14th September 2010, 01:32 AM
Right. Bugger this. From now on in ... hit Non Joke Mode/Country and Western Nose Music/Utes/Sheep/Utes/ Orange, NSW/ Fat genes/utes
... political dills ...

THAT was a joke!

+++

I suspect it fell a bit flat.

+++

GPS: What I'm suggesting for Bill is a Backtrack unit. Then, at least, he will be on his way. The knowledge and operation of the Dakota can come later.

Cheers. Tone.

anton8
14th September 2010, 01:33 AM
nicko

The "serious breed"?

That is very funny.

Michael
14th September 2010, 06:11 AM
GPS: What I'm suggesting for Bill is a Backtrack unit. Then, at least, he will be on his way. The knowledge and operation of the Dakota can come later.
You know Bill & we don't, so you are probably on the right track (bad pun intended) :hysterica
Although GPS features/menus etc can be a steep learning curve, I find most people climb that hill after a little while.
They then wish they had bought the fancier unit with more features, maps, functions etc.
So they end up going out & spending more money.
A last thought, if Bill has teenage boys, they will figure it out in 15 minutes & be able to tell him how it all works.
Happened to a mate of mine who is a keen bushwalker, but a total ludite, he thought my GPS looked great, so bought one the day before he & the boys left for Tassie & a walk round the Western Arthurs. The boys used the GPS, he was befuddled.

Wahroonga Farm
14th September 2010, 07:38 AM
Yes.

I do agree that using a fairly complex mapping GPS seems rather overkill for a simple homing task.

A Garmin handbook has never been an intuitive read. :)

Michaels salient warnings about crashing 'willy nilly' through the bush on a blind compass course for home; does need a careful understanding of the type of country and the users capability when using a GoTo type of function.

In alpine regions (and many others I can think of), a simple GoTo compass course in white out or low visibility conditions could clearly be dangerous; leading you into an impassable cliff or chasm.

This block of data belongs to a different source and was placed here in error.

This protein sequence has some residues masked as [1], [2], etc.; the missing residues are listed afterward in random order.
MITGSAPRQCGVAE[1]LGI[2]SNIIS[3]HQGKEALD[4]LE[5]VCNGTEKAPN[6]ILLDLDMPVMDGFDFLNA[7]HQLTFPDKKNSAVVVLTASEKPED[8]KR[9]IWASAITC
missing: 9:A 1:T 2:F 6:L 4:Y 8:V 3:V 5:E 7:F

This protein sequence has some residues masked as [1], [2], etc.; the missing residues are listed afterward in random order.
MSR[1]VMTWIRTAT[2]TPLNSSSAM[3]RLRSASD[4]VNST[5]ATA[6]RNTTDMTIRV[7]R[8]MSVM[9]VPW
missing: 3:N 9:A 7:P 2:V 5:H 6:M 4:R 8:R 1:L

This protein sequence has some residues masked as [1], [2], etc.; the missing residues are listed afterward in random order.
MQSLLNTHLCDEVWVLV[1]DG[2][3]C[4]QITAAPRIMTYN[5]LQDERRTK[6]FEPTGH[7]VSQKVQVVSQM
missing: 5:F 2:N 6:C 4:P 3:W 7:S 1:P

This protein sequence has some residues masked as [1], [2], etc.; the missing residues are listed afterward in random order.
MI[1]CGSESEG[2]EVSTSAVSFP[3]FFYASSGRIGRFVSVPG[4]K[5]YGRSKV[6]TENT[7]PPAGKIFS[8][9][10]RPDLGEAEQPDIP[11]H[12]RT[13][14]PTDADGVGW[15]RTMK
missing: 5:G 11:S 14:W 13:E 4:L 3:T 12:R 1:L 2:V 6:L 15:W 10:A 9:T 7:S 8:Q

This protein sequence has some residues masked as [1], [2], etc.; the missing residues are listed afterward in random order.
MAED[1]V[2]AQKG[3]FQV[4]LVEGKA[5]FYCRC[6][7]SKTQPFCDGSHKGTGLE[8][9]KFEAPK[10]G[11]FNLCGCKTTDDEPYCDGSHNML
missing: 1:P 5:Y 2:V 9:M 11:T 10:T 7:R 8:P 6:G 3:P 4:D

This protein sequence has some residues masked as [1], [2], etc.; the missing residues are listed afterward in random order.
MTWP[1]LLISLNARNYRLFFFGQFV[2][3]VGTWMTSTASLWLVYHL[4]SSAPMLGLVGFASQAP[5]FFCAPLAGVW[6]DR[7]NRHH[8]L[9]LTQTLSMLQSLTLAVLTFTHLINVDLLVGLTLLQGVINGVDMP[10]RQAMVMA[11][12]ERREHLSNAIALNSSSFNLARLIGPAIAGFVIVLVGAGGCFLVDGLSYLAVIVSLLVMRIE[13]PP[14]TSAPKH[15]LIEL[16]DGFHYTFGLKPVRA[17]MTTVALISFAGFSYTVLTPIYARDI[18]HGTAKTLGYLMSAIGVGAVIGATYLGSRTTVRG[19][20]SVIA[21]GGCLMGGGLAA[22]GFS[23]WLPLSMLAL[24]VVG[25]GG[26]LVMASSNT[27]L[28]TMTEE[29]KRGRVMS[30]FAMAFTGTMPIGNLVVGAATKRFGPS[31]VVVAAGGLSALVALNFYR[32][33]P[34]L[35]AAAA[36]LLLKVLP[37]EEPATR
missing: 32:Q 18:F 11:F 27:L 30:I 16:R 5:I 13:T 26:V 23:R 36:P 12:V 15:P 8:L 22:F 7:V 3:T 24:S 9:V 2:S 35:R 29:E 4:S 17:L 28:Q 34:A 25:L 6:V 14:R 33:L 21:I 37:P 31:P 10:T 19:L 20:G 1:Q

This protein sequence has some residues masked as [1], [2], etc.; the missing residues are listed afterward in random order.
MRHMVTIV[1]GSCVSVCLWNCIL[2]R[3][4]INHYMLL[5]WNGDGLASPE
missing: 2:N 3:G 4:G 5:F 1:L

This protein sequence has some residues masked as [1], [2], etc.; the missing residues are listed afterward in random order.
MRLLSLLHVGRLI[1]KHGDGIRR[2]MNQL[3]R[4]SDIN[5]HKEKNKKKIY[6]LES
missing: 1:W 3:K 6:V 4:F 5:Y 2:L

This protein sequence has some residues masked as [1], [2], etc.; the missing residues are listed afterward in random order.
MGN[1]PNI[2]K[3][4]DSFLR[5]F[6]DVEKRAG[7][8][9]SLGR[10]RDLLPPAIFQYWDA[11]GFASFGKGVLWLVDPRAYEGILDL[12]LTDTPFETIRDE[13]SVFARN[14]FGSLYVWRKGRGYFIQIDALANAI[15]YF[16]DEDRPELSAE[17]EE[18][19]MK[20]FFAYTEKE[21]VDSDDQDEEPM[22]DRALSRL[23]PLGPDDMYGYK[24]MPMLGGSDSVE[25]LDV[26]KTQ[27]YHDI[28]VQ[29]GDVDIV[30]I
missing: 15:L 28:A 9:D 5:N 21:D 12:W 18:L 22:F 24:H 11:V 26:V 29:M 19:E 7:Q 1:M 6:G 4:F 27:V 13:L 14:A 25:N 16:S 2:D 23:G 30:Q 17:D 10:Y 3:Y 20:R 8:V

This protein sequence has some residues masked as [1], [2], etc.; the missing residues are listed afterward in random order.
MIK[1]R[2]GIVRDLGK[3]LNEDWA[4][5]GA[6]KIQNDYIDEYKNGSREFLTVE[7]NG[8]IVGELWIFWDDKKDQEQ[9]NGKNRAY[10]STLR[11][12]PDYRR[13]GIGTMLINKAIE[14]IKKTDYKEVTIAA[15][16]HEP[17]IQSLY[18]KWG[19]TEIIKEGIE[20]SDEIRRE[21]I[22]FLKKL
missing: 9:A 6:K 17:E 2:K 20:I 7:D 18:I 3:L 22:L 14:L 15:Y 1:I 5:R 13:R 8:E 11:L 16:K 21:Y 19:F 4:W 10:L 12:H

With the attendant disorientation and rising panic a fatality is clearly possible, despite the 'best plans' and intent.

------------

So here is my attempt at demystifying GPS based compass 'Go To' a waypoint functionality.

Let me state up front that for the task of 'Go To' a waypoint, the Dakota 20 will be the vastly superior device in practice due to its 3-axis (gimballed) electronic compass, as Smouch has already advised.

http://www.gpsinformation.org/penrod/dakota/compass.jpg

For Garmin GPS, the magnetic electronic compass only activates when you slow down under 3 mph. If you are going faster than 3 mph, it relies on the GPS generated heading for the compass arrow.

I do not know when and how the Bushnell uses movement to determine compass direction. It certainly uses its internal electronic magnetic compass when held stationary.

How a GPS electronic compass works

1. The GPS internal magnetic compass MUST be calibrated for your present location.

What is calibration and why is it necessary?

Calibration is necessary due to the variation in the magnetic field (http://www.ga.gov.au/geomag/) over the earth's surface, leading to a variation between true north and magnetic north dependant on your global location. The earth's magnetic fields are slowly moving as the magnetic flux patterns of the earth change. For example in Eastern Australia (-32, 151) between 1985 (11.653E) and 1995 (11.963E), the magnetic deviation (or declination) moved 0.3 degrees.

http://img688.imageshack.us/img688/4442/magneticdeviationaus.gif

The map shows that the magnetic variation for Australia varies between 5 degrees west in Perth, to around 15 degrees east, down in Hobart. When you move to an area with a different magnetic variation, or change batteries, re-calibration will be required.

For the Bushnell, calibration is achieved by holding the compass level and moving it in a figure 8 pattern in front of your body as shown in the following diagram. The internal magnetic compass is a 2-axis device (NOT gimballed), so if it's not held absolutely level, it'll give you bogus directions.

http://img688.imageshack.us/img688/4351/bushnellcompasscalibrat.jpg